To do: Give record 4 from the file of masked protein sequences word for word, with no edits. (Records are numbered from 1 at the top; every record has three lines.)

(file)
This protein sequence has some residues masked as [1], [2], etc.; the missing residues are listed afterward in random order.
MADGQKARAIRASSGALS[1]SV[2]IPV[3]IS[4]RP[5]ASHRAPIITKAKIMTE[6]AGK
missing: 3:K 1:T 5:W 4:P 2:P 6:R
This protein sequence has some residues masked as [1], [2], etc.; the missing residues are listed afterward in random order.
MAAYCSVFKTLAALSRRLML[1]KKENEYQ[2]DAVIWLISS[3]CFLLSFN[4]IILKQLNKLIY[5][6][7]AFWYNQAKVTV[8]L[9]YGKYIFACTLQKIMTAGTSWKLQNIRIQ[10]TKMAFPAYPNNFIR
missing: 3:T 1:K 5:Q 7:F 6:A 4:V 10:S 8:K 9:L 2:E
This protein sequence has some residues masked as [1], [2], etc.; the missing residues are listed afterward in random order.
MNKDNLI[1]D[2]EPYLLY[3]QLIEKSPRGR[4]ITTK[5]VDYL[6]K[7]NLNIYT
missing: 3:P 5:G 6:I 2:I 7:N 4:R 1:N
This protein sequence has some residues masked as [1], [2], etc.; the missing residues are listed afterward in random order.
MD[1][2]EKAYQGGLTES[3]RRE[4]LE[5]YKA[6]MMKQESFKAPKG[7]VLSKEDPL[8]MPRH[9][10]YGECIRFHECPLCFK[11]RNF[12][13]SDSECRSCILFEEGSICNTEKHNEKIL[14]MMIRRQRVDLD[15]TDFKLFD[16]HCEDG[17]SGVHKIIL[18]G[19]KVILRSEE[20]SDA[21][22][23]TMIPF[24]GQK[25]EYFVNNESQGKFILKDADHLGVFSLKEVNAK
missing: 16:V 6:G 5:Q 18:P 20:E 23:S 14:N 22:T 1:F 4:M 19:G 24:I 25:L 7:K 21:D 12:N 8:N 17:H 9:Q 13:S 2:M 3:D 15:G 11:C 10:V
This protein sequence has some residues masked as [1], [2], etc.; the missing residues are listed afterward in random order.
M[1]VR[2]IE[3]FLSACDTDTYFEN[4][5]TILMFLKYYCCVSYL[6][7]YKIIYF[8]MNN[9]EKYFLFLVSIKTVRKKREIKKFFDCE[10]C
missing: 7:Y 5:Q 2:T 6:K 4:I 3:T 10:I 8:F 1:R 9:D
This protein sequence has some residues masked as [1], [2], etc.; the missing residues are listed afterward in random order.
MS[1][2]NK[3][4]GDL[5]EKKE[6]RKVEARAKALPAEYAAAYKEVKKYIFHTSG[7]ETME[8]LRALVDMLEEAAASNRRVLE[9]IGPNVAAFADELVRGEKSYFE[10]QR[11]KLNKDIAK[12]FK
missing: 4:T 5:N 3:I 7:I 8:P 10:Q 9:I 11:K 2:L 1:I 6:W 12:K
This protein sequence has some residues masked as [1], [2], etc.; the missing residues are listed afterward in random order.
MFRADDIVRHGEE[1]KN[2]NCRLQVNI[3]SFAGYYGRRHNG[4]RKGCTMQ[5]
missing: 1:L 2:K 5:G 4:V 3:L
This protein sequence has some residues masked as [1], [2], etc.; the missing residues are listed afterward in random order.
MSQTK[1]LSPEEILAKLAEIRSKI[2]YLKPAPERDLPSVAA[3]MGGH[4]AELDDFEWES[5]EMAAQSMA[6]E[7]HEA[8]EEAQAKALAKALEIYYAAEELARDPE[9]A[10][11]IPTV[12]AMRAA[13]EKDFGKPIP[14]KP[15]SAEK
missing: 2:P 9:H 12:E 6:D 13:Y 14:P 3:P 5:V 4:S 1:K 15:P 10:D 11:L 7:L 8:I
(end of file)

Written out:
This protein sequence has some residues masked as [1], [2], etc.; the missing residues are listed afterward in random order.
MD[1][2]EKAYQGGLTES[3]RRE[4]LE[5]YKA[6]MMKQESFKAPKG[7]VLSKEDPL[8]MPRH[9][10]YGECIRFHECPLCFK[11]RNF[12][13]SDSECRSCILFEEGSICNTEKHNEKIL[14]MMIRRQRVDLD[15]TDFKLFD[16]HCEDG[17]SGVHKIIL[18]G[19]KVILRSEE[20]SDA[21][22][23]TMIPF[24]GQK[25]EYFVNNESQGKFILKDADHLGVFSLKEVNAK
missing: 16:V 6:G 5:Q 18:P 20:E 23:S 14:N 22:T 1:F 4:M 19:G 24:I 25:L 7:K 21:D 12:N 8:N 17:H 9:Q 13:S 2:M 3:D 15:G 11:C 10:V